THE Western Cape High Court delivered an early Christmas tax gift to many employees who exercised their rights to buy shares in their company under a deferred delivery scheme before 2004.
Last week, the court confirmed that the employees had paid the right amount of tax — that applicable at the time they exercised their right to buy the shares. The South African Revenue Service (SARS) challenged the tax payments under the scheme last year. The judgment could be widely applicable to deferred delivery schemes.
SARS spokesman Adrian Lackay said it received the judgment only on Wednesday and was still studying it to determine whether or not SARS would appeal.
According to Edward Nathan Sonnenbergs (ENS), there were three different share incentive schemes that were popular from about 1996 to 2004, when the Income Act changed. One scheme, that was challenged by SARS in the special tax court last year, the deferred delivery scheme, was adopted by many listed companies and approved by leading advisers.
Before 2004, section 8A of the Income Act Tax determined the tax treatment whenever employees received shares as a result of their employment. The section says employees must pay tax at the time they "exercise their right of acquisition".
In the case that started in the tax court and ended in the Western Cape High Court, employees were challenged by SARS on the tax payment on the options to buy shares they exercised before 2004, but only took delivery of in 2006. They were granted the option before the law was changed, and applied section 8A.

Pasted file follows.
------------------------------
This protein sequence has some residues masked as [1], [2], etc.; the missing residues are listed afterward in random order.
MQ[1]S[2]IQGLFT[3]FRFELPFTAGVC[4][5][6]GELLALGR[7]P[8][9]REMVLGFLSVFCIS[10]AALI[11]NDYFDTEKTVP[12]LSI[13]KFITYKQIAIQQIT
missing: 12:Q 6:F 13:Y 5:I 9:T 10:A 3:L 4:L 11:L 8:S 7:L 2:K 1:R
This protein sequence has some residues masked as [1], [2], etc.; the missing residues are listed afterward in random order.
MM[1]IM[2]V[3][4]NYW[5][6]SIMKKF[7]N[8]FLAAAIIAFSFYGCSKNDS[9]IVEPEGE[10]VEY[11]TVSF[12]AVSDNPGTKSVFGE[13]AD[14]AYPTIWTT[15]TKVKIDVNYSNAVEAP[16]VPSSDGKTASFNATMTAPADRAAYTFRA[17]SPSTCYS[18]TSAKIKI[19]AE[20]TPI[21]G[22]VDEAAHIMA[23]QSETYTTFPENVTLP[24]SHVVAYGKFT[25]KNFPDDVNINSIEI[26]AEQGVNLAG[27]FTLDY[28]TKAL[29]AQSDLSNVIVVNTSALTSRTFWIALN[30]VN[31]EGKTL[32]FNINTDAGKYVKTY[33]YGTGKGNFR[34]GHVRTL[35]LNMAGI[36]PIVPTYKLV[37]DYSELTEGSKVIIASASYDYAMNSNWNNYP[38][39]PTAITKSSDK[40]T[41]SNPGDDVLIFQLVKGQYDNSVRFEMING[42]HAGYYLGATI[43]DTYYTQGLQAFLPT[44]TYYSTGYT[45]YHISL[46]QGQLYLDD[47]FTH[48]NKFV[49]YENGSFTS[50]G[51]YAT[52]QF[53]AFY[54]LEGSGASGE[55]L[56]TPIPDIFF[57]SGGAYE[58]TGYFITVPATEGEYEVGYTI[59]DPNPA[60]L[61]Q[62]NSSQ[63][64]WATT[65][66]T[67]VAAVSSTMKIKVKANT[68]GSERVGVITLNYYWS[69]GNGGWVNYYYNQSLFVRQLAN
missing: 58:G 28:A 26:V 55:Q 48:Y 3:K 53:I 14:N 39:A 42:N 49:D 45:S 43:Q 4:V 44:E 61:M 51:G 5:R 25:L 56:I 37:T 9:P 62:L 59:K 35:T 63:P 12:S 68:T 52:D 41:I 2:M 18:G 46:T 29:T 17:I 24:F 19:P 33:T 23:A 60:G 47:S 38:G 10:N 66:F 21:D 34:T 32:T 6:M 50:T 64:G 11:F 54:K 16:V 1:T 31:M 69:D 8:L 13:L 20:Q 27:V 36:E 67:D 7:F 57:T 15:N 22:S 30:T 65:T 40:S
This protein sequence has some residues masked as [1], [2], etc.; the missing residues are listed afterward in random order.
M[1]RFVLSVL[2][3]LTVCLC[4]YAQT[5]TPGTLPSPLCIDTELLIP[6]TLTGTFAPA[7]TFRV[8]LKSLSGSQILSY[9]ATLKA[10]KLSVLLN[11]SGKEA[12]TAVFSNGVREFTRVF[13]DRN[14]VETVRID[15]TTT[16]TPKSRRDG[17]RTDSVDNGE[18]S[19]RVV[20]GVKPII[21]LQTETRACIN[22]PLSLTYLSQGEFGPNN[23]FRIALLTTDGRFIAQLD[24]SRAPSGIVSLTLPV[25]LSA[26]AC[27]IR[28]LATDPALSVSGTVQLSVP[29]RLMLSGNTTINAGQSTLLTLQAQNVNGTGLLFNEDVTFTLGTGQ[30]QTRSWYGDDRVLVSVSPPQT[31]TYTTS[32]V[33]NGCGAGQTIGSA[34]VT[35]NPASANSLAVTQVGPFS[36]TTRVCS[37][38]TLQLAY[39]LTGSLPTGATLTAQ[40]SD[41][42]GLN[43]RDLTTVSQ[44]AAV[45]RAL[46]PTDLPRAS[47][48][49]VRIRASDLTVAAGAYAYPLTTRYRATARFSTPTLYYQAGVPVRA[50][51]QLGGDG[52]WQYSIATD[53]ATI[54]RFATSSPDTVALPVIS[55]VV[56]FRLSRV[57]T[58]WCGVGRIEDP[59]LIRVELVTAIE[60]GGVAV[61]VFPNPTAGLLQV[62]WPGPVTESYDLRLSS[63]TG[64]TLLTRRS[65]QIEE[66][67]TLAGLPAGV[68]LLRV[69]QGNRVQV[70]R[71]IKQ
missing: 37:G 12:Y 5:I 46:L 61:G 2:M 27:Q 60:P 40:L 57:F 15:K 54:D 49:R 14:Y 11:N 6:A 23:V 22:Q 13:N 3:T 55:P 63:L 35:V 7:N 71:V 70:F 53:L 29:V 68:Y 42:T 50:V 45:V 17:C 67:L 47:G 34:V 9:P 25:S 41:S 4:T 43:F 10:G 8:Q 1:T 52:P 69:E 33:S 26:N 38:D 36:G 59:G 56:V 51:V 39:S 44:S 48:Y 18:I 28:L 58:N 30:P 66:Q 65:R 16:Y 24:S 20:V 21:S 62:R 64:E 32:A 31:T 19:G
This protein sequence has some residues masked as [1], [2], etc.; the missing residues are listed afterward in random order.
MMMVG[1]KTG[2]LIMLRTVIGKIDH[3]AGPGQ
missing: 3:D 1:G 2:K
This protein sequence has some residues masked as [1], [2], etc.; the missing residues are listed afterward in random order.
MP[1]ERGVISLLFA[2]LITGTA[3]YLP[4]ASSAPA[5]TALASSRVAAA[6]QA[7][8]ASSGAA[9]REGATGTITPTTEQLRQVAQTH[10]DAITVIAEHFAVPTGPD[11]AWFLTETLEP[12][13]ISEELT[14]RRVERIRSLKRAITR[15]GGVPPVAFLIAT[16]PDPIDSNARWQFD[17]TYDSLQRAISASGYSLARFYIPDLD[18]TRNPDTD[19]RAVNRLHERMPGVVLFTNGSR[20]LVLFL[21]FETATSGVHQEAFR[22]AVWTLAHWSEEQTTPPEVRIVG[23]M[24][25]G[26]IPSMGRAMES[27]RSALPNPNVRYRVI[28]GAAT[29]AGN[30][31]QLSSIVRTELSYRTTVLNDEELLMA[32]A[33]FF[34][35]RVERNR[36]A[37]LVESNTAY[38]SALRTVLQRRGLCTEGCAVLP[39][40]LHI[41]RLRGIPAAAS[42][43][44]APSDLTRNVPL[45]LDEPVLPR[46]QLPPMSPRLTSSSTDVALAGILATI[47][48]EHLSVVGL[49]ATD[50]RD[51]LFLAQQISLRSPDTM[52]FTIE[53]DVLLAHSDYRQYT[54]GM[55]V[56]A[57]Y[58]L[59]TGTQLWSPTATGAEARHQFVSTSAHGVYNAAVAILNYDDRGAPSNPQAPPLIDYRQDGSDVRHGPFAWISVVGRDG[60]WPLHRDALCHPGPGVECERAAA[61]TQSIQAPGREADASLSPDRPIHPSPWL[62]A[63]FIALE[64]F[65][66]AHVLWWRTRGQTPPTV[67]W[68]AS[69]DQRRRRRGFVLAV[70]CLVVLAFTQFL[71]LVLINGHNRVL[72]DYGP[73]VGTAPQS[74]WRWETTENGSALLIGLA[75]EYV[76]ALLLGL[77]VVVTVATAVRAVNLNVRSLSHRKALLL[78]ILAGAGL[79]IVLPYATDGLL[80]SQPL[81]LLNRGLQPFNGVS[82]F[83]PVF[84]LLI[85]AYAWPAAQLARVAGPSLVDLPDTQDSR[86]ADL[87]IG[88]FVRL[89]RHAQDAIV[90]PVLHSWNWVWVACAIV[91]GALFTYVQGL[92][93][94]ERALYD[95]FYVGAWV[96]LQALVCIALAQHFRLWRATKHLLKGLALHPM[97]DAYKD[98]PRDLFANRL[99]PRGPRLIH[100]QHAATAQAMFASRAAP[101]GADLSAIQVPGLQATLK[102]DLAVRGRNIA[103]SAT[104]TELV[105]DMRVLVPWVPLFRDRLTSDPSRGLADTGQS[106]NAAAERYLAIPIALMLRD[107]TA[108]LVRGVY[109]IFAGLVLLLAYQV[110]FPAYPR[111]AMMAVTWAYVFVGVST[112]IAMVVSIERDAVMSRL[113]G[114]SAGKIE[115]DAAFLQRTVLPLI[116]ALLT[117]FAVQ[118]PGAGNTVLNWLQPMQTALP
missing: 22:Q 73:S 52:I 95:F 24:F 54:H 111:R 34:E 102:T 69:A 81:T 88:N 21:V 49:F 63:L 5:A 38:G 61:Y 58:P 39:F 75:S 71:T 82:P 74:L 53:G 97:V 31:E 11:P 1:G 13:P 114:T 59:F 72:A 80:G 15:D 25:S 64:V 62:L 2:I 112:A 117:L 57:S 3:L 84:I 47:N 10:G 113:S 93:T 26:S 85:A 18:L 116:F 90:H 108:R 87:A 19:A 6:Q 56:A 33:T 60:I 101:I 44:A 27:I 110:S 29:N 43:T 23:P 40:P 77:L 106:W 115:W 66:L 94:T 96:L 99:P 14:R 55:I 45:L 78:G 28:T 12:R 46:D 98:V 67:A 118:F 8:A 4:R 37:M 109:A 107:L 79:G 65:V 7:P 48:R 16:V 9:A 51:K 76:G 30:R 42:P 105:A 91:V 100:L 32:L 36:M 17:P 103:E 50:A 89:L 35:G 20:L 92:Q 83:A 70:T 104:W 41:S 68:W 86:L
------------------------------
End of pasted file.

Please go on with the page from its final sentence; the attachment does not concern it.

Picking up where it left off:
In 2004, the act changed, introducing section 8C, which required the taxpayer to calculate and pay the tax only when the shares were delivered and paid for, thereby taxing the full gain of the shares over the scheme period, which could run for between three and 10 years.
Robert Gad, a tax director at ENS, said almost everybody believed the way the deferred delivery scheme was taxed was when an employee exercised the option to buy the shares, or concluded the contract. The tax on the gain was calculated and paid up front.
"If you were offered a share for R1 and it had a market value at that time of R1.10 the gain was 10% and was paid up front. When the shares were ultimately delivered and paid for there was no further tax paid, no matter what the gain had been over the period."
Many of the schemes at the time ran for 10 years before the shares were delivered and paid for. When SARS challenged the taxpayers who applied section 8A on the shares they exercised their right to acquire on or before 2004, they took the matter to the special tax court.
Last year, the tax court ruled in favour of SARS, saying the tax should have been determined when people took delivery of the shares and paid for them, not when the option to buy the shares was exercised.
ENS took the matter on appeal to the Western Cape High Court, which confirmed that the taxpayers’ interpretation of the legislation at the time was correct, and that they paid the correct amount of tax.
"If the judgment stands, people will not be better or worse off; it has just been confirmed they paid the right amount of tax, " Mr Gad said.